OEM's are accused of price gouging on replacement parts, however, if the part is critical to the crash performance than it is what it is.
        • 5 Years Ago
        Huh? I'm trying to work out how my suggestion *doesn't* address your concerns. Oh I get it: you're just looking for an argument with anyone who suggests a change for the better, right?

        Look guys, I'm suggesting that aftermarket parts suppliers, if they want to compete, need to be certified. Sure, you can fit the cheapest, crappiest parts if you want to. But these suppliers wouldn't compete on quality with those who'd be certified. They also wouldn't be able to compete with the scrapyards on price.

        So what's the problem guys? What's eating you?
        • 5 Years Ago
        A consumer body that oversees manufacturers, not individual consumers.

        Gee, is it really that hard to understand I agree with you?
        • 5 Years Ago
        My first post answers your question.
        • 5 Years Ago
        No, it doesn't answer the question and you are avoiding giving a serious answer.

        All I was able to discern from your post is that "consumers" would do it. What consumers? You have a tensile testing machine in your garage? How about an environmental chamber? How about knowledge to run a FEA simulation?

        You have no clue what goes into certifying even something as simple as a fender or mirror.

        You make no sense.
        • 5 Years Ago
        How about no. I was in the aftermarket, as a supplier to Ford specifically. You wouldn't believe how inferior Chinese and even Korean sheet metal parts are, and yet, even with a ridiculous 20% reject rate, they're able to under bid even small, nonunion American shops like my old employer. Forget it - no aftermarket certification for replacement parts.
        • 5 Years Ago
        Rich - You didn't answer my question. A company from China can say all day long they certified their parts when in reality they are crap. Who is going to pay for a qualified third party to preform tests and audit the results?

        That is how the cheap knock-off parts are lower in price. They don't spend anything on design and just cut-and-paste, they skimp on material quality, and they do little, if any, safety testing.

      • 5 Years Ago
      Ford... great job on the awesome profit report this AM... however, this was pretty obvious.

      The same R&D that goes into the parts for some of those smaller companies just can't compare to the Billion Dollar + budgets that the big automakers have.

      • 5 Years Ago
      I think loss of money goes beyond just part sales. I wouldn't be surprised if there were plenty of cases where some an aftermarket replacement part was used, failed and OEMs end up replacing it or facing a lawsuit because of that. If a bad repair is made to a vehicle, even if the wrong parts are used people will probably still end up blaming whatever corporate logo appears on it.
      Dean Basse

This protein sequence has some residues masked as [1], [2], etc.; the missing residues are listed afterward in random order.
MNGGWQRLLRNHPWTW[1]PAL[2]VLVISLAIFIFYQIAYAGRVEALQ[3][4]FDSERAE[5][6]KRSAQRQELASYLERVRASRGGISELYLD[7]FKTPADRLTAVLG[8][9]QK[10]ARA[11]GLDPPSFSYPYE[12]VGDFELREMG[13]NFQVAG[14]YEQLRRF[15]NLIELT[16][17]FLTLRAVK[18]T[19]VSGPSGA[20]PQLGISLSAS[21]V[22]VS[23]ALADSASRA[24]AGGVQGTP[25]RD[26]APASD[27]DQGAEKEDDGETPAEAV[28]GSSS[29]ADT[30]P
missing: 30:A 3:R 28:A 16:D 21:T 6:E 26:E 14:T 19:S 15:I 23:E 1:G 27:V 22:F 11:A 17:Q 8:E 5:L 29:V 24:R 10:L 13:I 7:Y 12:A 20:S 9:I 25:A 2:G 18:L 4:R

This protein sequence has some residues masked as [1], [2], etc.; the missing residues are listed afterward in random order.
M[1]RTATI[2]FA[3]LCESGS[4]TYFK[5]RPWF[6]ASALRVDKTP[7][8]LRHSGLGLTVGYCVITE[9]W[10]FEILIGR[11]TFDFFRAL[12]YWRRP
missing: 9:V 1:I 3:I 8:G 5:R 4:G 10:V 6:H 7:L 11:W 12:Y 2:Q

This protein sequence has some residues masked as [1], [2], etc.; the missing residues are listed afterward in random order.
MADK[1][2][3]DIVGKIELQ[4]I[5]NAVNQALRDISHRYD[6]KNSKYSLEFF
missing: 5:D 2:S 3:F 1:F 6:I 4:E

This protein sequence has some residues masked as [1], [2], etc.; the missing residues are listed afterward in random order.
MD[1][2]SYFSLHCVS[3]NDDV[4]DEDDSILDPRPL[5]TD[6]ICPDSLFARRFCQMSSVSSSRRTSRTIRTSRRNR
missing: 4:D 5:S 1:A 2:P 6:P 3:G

• 3 Years Ago
      All this talk about brakes, rotors, etc. The really important parts are allalmost exclusively made by the OEMs. An auto maker must allow for having parts on hand for a certain number of years, so production is overrun beyond the number of cars they expect to produce based on estimates of the number of a given replacement part they will need over that time period, The producer (and it aint't Ford, GM, Chrysler, Honda, etc.) also does their own overrun to accout for what they can sell in the secondary market, TO THE EXACT SAME SPECS! Why? Because on any part that is unique to a particular make, model, year, retooling a factory for a few thousand additional fenders just wouldn't pay. They get the cost savings because the OEM has already absorbed the factory tooling - the overrun is just labor and materials - gravy. No parts manufacturer would be STUPID enough to produce their own line of 2008 Honda CRV front bumper caps (unless the model is a highly customized one with huge demand, in which case they are hawking their own product anyway). Their tooling, engineering and down-time costs would be astronomical given the relatively few they could expect to sell over the next x-years. Point is, for most things of structural or life-threatening importance, no matter who's name is on the box (and many times, it is the OEM's name when you get it, regardless of where from), it is the same part produced by the same factories to the same specs. That's why is ridiculous what Ford, GM, Chrysler, Toyota and the rest charge for replacement parts. They enjoy the same cost savings on the overruns, so the cost should be far less. But, what they REALLY want is for you to buy a NEW car, not fix the one you have. Think it's just an accident (no pun intended) that it's the National Automotive Dealers Association (NADA) that pushes the idea that cars that were formerly involved in accidents are worth less, regardless of WHO fixes them (called diminution of value)? They want insurance companies to pay for new cars! For spark plugs, wires, filters, brake parts, etc., you just have to be a smart shopper. I've been doing my own brake jobs and tune-ups for decades, and when it comes to Toyota at least, I know who to buy and who not. And by the way, insurance companies don't pay for routine brake jobs and tune-ups - that's wear-and-tear and regularly scheduled maintenance.